I have both issues of Manon. The later edition with the pigskin leather quarter binding has Sandglass 3K, which indicates an issue in August, 1946, and states that the sides are covered with a “French marbled paper.” I tend to think it is marbled paper and not a printed design. As Glacierman posts, the Sandglass affirms “genuine pigskin.” Alas, the pigskin has not held up well at all, compared to the leather on the first, special, edition: the pigskin is cracked and detached from the text block in several places, and as I was reading it during my convalescence…one piece at the top fell off. In addition, the paper, “a sparkling white paper made for this book by the Collins manufacturing Company…of rag content…of a better quality than any paper we got in the war years,” did not remain sparking white, but has turned beige. The paper in the first edition is still “sparkling white” but since I don’t have a Sandglass, I don’t know who made that paper. The illustrations in the later edition are poorly reproduced compared to the ones in the first HP edition; the Sandglass makes no reference to who did the reproductions of Brissaud’s watercolors in the later edition, but they are very muddy compared to the bright colors in the first HP.

I confess that I had never read Manon before (having been very familiar with the story through the 2 operas) until the last few weeks, when I was recuperating from knee replacement surgery. I decided to do so after watching a video of the Peter Wimsey story “Clouds of Witness,” in which copies of Manon provide a valuable clue. I fear that the story itself is one that has the greatest appeal for men who are in the throes of, or have only recently experienced, what the French call l’amour fou, or, as in the title of one of my favorite old films, “Mad Love.” I found myself getting so impatient with Des Grieux, that twice I had to put the book down for a day or so before I could continue, with the result that it took me a week to finish what I should have been able to read in a day.

Incidentally, for all completists, the HP includes in an appendix the episode of the Italian prince, which was a later addition by Prévost. It doesn’t really add anything essential, and simply piles on another case of the fatal lure Manon has for men–of which cases there are already more than enough in the story.

The Sandglass I got with it is, unfortunately, not the proper one for the limited edition (which may not have come with a Sandglass at all, per the above commentary), but it states that T.M. Cleland was responsible for the design. Cleland illustrated for Macy on top of designing lovely books (see Monsieur Beauclare) but in this case French watercolorist Pierre Brissaud was recruited for the task. As for other design notes, Cleland went with A. Colish’s Fournier type, which the printers at The Nonesuch Press set at 14-point. The later Sandglass makes no mention of who printed those editions. The Nonesuch Press was tightly knit with the George Macy Company for a considerable time — Macy briefly owned the press from the late 1930’s to the 1950’s, and was good friends with Sir Francis Meynell, its founder. Nonesuch collaborated with Macy on a set of Dickens for the Heritage Press and a series of some French romances, among other things. Meynell also provided an introduction to George Meredith’s The Shaving of Shagpat, which is fitting since he was the author’s godson. His mother was well-known suffragist and poet Alice Meynell. Finally, in terms of the paper, the standard print used Collins Manufacturing Company paper as noted above, but I’m not sure who provided it for the limited set.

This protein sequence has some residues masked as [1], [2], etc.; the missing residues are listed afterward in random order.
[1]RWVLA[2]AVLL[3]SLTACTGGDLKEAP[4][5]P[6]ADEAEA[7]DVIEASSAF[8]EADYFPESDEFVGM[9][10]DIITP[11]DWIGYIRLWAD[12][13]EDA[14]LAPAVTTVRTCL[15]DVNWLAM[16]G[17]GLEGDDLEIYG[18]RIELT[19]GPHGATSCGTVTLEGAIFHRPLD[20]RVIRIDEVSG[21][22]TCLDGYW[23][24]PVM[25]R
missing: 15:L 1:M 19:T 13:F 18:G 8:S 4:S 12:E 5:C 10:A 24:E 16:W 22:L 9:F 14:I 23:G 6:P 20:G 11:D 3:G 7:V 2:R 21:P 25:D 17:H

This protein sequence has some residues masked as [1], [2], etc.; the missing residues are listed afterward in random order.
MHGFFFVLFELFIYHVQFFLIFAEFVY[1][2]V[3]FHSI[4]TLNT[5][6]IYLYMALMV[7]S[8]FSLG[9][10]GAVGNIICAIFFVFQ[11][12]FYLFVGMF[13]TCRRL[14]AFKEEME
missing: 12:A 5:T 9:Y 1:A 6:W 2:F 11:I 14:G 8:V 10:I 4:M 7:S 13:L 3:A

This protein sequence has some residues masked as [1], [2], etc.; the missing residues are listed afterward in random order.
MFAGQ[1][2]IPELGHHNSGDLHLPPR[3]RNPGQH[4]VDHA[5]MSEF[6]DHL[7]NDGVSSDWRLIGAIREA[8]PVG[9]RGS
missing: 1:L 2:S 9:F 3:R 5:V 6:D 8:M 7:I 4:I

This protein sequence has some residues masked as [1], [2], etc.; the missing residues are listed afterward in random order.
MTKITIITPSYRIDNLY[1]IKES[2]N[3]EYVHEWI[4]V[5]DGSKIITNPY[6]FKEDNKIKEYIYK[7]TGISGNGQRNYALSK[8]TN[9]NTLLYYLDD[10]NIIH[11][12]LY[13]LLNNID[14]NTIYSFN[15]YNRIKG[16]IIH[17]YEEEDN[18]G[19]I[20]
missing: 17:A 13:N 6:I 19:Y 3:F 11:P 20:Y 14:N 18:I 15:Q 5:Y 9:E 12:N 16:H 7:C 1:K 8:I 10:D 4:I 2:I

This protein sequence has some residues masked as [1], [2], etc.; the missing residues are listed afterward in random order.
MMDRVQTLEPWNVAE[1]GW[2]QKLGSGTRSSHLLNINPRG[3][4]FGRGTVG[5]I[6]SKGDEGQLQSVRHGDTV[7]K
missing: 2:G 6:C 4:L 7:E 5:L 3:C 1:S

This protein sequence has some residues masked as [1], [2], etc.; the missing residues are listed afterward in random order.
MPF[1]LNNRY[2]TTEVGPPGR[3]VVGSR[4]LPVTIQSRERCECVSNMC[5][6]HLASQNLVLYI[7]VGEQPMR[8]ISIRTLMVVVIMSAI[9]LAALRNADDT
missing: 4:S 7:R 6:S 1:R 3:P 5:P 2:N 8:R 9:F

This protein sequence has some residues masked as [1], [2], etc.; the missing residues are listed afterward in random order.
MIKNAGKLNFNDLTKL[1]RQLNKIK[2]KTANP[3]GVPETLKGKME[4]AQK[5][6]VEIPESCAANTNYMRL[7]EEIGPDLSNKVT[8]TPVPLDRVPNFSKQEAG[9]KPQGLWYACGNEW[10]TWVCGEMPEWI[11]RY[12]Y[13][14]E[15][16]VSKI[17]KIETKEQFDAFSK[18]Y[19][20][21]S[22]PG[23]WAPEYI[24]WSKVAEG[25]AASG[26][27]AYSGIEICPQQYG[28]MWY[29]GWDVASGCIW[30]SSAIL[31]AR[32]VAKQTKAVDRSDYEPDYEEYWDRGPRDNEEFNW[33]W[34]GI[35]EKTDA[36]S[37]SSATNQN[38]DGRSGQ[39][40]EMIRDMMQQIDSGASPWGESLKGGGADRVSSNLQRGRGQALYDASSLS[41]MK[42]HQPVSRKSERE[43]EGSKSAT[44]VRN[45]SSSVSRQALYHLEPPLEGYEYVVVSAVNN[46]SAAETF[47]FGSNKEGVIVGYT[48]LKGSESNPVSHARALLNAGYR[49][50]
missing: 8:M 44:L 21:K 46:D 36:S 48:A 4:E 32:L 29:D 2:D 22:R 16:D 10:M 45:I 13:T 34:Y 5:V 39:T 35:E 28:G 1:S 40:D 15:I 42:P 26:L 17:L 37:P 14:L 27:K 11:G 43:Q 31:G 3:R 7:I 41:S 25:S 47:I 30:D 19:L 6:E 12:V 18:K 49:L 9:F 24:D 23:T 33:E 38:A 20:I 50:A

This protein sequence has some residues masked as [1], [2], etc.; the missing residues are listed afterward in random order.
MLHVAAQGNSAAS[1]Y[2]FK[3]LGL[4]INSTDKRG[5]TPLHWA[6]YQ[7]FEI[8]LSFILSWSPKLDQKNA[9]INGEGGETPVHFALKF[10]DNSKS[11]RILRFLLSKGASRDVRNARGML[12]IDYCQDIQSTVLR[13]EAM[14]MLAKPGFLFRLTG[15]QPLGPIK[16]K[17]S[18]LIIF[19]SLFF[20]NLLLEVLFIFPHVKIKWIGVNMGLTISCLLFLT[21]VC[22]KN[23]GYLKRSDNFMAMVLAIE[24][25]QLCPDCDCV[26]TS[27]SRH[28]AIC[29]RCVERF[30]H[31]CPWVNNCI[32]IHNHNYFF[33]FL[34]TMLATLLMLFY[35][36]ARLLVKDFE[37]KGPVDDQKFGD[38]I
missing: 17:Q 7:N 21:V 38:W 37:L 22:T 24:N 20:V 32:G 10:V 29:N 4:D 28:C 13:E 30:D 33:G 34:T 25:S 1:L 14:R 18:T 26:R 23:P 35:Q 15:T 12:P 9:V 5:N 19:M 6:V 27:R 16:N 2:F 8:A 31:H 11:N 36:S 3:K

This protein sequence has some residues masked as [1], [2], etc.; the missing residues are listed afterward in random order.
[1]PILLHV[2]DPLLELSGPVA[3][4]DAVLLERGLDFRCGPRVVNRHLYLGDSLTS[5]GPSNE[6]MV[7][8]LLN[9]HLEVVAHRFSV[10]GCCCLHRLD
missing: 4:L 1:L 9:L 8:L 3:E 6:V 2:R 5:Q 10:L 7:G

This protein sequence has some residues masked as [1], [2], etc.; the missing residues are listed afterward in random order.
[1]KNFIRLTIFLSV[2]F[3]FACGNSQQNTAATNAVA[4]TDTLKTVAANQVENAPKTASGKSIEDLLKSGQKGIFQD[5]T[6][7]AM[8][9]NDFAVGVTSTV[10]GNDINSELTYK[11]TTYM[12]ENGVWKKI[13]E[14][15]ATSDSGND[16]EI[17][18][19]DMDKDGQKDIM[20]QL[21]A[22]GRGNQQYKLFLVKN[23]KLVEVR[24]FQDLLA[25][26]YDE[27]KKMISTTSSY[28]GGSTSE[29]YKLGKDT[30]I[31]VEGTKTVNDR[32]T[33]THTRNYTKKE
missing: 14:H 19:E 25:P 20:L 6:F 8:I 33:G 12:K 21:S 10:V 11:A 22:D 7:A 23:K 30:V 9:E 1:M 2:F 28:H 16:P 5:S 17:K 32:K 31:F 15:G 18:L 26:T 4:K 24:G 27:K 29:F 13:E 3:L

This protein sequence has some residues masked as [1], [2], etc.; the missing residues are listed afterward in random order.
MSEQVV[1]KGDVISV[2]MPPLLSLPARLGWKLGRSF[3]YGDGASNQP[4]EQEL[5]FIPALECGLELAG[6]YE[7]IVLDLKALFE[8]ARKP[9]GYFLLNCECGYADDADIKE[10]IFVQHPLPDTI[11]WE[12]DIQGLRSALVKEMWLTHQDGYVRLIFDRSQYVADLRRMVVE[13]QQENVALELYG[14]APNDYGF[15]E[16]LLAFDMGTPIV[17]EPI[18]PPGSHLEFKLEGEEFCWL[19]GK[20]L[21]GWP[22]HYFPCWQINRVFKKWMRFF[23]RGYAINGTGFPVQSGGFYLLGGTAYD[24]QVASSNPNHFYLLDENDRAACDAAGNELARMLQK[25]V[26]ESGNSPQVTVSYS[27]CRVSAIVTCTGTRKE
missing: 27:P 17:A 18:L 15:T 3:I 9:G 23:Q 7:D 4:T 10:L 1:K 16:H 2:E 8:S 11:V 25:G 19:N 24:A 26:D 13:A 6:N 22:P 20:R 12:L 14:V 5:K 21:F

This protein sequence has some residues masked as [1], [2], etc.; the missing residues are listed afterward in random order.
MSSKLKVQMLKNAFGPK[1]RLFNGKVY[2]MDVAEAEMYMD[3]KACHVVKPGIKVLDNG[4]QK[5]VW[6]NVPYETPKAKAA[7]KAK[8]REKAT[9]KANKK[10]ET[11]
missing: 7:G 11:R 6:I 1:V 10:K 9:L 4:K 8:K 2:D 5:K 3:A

Brissaud began his Macy contributions here, and he would have been the original Cyrano de Bergerac (1936) artist if it weren’t for the chaos leading into World War II that sent Brissaud into hiding during the German occupation. Luckily, Brissaud survived and resumed his output for the Macy houses in 1950, which the Cyrano link above goes into more detail.

Spine

I did get a slipcase for this, but it’s not all that amazing and it’s a bit fragile, so I refrained from photographing it.

Title Page – For Manon Lescaut, Brissaud’s signature is on the title page with an exclusive print that is, to my knowledge, not in the reprints. I looked at a variety of standard printings while browsing and did not see this reprinted at all. Later illustrations were bumped up into its place, and one even had the left side blank. I’m not 100% sure of the publishing era of any of those, but I’ll try to check next time I’m at the same shop. This print is distinctly different from the rest of Brissaud’s watercolors gracing the book — it’s far sharper and more colorful. The effective shading is just wonderful. I suspect that this is a tipped in print of a much higher quality exclusive to this edition.

Page 6 – I originally wrote here I needed to collect all of Brissaud’s work; I think I’m nearly there now! I like the dogs in this piece — it adds a lot to the overall liveliness of the painting.

Page 20

Personal Notes – As I was perusing my favorite shop, I noticed this book and thought that it was something unique. I had no idea how unique it was until I began comparing it to other editions (of which there were ample supply), and Brissaud’s signature just didn’t seem real to be in a Heritage book (I had not done the research on the first six prior to this discovery!) in such a prominent place…but yet there it was, and it was $15! The boards were luscious compared to the others, and that title page art was so bold…I knew I had something special. I checked on it in the hotel room and was delighted to see my instinct was right — I did pick up a special printing of an exquisite book.

Sandglass (later printing):

Special thanks to Glacierman and Django6924 for additional insights.

Updated 9/30/2018 – JF